Dendreon

(DNDN)

was in the model portfolio, too, and as a long! (Shocked? Some of you surely are, since my

reputation of late -- undeserved -- is that I live to slap Dendreon around.)

Unfortunately, Dendreon wasn't a virtual moneymaker in the model. I "bought" a small amount late last year at $5.25 and "sold" it May 10 at $5.54. So, no, I didn't heed my own advice to take some profits when the stock soared in April. Duh.

Aside from the model portfolio, longtime readers know that I take a

fundamental approach to writing about the biotech sector. I believe drug development is a risky endeavor and that the failure rate is very high. The underlying science of biotech can be extremely complicated, which unfortunately, attracts to our little world hucksters and hype artists playing unsuspecting investors as suckers.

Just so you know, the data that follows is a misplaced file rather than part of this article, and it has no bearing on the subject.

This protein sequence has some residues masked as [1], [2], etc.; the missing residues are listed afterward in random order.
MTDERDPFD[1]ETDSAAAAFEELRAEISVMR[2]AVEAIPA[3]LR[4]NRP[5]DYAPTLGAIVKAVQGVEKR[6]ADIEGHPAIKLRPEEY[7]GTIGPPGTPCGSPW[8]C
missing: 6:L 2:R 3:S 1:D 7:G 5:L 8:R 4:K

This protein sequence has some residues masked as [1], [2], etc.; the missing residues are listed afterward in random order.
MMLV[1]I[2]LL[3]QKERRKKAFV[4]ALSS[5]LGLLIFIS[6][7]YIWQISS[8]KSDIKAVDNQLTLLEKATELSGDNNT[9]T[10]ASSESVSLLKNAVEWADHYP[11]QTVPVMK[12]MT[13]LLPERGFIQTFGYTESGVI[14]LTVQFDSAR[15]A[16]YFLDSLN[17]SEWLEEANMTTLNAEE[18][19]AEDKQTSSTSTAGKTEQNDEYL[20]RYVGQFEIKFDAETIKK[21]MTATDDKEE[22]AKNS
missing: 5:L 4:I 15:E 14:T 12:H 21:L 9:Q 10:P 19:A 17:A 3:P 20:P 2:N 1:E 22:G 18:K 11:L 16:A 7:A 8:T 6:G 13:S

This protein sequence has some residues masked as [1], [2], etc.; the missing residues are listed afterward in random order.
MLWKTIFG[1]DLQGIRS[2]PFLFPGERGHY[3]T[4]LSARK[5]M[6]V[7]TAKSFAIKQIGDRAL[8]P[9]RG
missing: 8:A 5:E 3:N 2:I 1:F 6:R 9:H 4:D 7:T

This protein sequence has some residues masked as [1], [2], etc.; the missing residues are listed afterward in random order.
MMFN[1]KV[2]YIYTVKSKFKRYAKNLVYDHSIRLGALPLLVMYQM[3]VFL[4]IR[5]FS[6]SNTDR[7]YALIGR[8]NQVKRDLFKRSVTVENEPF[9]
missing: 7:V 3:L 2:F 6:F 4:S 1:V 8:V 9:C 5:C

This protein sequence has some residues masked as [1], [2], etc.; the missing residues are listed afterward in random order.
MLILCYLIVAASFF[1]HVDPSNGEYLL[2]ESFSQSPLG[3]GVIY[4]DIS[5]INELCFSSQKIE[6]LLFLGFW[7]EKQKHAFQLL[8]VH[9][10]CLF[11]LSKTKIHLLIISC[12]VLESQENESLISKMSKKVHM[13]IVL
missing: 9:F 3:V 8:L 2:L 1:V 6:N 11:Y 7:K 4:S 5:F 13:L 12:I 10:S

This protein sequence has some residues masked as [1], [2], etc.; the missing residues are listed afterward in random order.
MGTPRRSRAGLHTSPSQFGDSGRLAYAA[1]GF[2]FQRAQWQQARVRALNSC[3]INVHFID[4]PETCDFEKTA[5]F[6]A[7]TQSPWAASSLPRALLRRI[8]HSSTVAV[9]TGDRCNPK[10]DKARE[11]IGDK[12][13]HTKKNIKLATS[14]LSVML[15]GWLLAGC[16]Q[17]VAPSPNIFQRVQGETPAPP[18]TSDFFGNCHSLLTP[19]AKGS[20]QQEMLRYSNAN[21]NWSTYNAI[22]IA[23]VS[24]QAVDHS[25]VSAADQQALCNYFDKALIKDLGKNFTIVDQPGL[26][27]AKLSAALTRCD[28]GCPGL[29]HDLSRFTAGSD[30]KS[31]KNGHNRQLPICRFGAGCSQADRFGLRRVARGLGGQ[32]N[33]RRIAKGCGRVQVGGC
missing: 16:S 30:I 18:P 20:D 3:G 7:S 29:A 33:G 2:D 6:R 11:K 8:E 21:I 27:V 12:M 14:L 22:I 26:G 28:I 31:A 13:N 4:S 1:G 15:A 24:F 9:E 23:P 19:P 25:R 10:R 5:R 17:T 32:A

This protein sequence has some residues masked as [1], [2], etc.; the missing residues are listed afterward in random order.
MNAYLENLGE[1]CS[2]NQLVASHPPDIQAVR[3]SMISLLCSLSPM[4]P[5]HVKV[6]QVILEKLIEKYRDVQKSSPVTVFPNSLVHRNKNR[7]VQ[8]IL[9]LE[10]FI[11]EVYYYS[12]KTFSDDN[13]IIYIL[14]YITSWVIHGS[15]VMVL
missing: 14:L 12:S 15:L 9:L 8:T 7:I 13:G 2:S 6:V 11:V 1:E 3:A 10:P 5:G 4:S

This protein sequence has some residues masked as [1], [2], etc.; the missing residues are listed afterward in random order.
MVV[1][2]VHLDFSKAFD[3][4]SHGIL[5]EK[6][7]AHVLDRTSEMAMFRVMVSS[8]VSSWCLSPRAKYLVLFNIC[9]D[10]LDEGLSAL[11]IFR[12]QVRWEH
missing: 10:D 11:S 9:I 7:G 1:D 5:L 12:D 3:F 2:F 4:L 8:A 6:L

Therefore, my default mode is skepticism, sometimes to the extreme. I'm a glass-half-empty guy. I'm more than happy to see something positively -- in fact, I enjoy it -- but I want that optimism to be based on something tangible.

OK, I do also understand the temptation to invest on faith alone, or the willingness to take a flyer on a cheap stock based on a hunch. We all do it, but only in moderation, right? It's hard enough to be right in this sector with all the facts in front of you.

This is the last time I'm opening the Biotech-Stock Mailbag in San Francisco. As I wrote last week, I'm in the midst of a major family relocation to the East Coast. Boston will be my new home. I'm taking a couple of weeks off from mailbag duties to attend to the move and get myself unpacked and set up, but I will return.